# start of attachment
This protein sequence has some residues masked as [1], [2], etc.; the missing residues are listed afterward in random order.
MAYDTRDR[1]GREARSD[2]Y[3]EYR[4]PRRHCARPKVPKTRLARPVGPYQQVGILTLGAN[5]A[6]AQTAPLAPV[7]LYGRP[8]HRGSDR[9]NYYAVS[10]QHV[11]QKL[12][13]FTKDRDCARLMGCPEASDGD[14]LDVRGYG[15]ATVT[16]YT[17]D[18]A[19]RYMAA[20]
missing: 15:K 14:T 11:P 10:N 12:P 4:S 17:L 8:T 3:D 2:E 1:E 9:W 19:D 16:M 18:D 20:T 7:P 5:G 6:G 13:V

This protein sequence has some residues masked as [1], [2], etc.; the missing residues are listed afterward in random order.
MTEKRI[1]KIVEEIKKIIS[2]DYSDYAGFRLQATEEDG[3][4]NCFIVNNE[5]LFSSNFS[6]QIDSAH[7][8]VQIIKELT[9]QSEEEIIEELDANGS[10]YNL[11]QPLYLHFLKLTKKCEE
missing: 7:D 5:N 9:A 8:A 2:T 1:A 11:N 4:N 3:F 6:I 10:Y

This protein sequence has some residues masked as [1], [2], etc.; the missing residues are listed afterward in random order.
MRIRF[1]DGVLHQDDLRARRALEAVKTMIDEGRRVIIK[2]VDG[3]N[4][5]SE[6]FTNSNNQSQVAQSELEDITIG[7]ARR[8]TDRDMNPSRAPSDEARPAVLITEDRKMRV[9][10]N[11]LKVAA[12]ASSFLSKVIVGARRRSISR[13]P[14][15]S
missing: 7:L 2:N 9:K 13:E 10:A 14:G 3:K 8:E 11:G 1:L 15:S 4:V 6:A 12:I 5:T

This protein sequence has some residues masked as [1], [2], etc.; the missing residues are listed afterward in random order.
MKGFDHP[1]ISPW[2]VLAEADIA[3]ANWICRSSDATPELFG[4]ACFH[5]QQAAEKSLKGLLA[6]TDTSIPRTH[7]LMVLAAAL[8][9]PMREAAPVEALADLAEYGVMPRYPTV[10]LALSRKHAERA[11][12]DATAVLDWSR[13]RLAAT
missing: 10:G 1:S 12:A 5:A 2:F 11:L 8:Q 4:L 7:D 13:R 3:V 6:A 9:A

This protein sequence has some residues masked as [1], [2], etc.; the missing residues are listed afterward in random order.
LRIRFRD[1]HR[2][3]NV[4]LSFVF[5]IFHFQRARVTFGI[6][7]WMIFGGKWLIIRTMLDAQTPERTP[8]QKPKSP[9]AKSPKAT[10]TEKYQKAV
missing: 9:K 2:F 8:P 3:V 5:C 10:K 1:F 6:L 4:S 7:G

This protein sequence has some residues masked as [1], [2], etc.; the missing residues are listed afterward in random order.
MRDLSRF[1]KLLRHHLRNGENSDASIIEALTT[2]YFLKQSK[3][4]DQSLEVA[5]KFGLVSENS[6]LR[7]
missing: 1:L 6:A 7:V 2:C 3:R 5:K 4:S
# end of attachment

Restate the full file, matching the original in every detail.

This protein sequence has some residues masked as [1], [2], etc.; the missing residues are listed afterward in random order.
MAYDTRDR[1]GREARSD[2]Y[3]EYR[4]PRRHCARPKVPKTRLARPVGPYQQVGILTLGAN[5]A[6]AQTAPLAPV[7]LYGRP[8]HRGSDR[9]NYYAVS[10]QHV[11]QKL[12][13]FTKDRDCARLMGCPEASDGD[14]LDVRGYG[15]ATVT[16]YT[17]D[18]A[19]RYMAA[20]
missing: 15:K 14:T 11:P 10:N 12:P 4:S 17:L 8:T 3:D 2:E 1:E 9:W 19:D 16:M 18:D 20:T 7:P 5:G 6:G 13:V

This protein sequence has some residues masked as [1], [2], etc.; the missing residues are listed afterward in random order.
MTEKRI[1]KIVEEIKKIIS[2]DYSDYAGFRLQATEEDG[3][4]NCFIVNNE[5]LFSSNFS[6]QIDSAH[7][8]VQIIKELT[9]QSEEEIIEELDANGS[10]YNL[11]QPLYLHFLKLTKKCEE
missing: 7:D 5:N 9:A 8:A 2:T 1:A 11:N 4:N 3:F 6:I 10:Y

This protein sequence has some residues masked as [1], [2], etc.; the missing residues are listed afterward in random order.
MRIRF[1]DGVLHQDDLRARRALEAVKTMIDEGRRVIIK[2]VDG[3]N[4][5]SE[6]FTNSNNQSQVAQSELEDITIG[7]ARR[8]TDRDMNPSRAPSDEARPAVLITEDRKMRV[9][10]N[11]LKVAA[12]ASSFLSKVIVGARRRSISR[13]P[14][15]S
missing: 7:L 2:N 9:K 13:E 10:A 14:G 3:K 8:E 11:G 1:L 15:S 4:V 6:A 12:I 5:T

This protein sequence has some residues masked as [1], [2], etc.; the missing residues are listed afterward in random order.
MKGFDHP[1]ISPW[2]VLAEADIA[3]ANWICRSSDATPELFG[4]ACFH[5]QQAAEKSLKGLLA[6]TDTSIPRTH[7]LMVLAAAL[8][9]PMREAAPVEALADLAEYGVMPRYPTV[10]LALSRKHAERA[11][12]DATAVLDWSR[13]RLAAT
missing: 10:G 1:S 12:A 5:A 2:F 11:L 8:Q 4:L 7:D 13:R 3:V 6:A 9:A

This protein sequence has some residues masked as [1], [2], etc.; the missing residues are listed afterward in random order.
LRIRFRD[1]HR[2][3]NV[4]LSFVF[5]IFHFQRARVTFGI[6][7]WMIFGGKWLIIRTMLDAQTPERTP[8]QKPKSP[9]AKSPKAT[10]TEKYQKAV
missing: 9:K 2:F 8:P 3:V 5:C 10:K 1:F 6:L 4:S 7:G

This protein sequence has some residues masked as [1], [2], etc.; the missing residues are listed afterward in random order.
MRDLSRF[1]KLLRHHLRNGENSDASIIEALTT[2]YFLKQSK[3][4]DQSLEVA[5]KFGLVSENS[6]LR[7]
missing: 1:L 6:A 7:V 2:C 3:R 5:K 4:S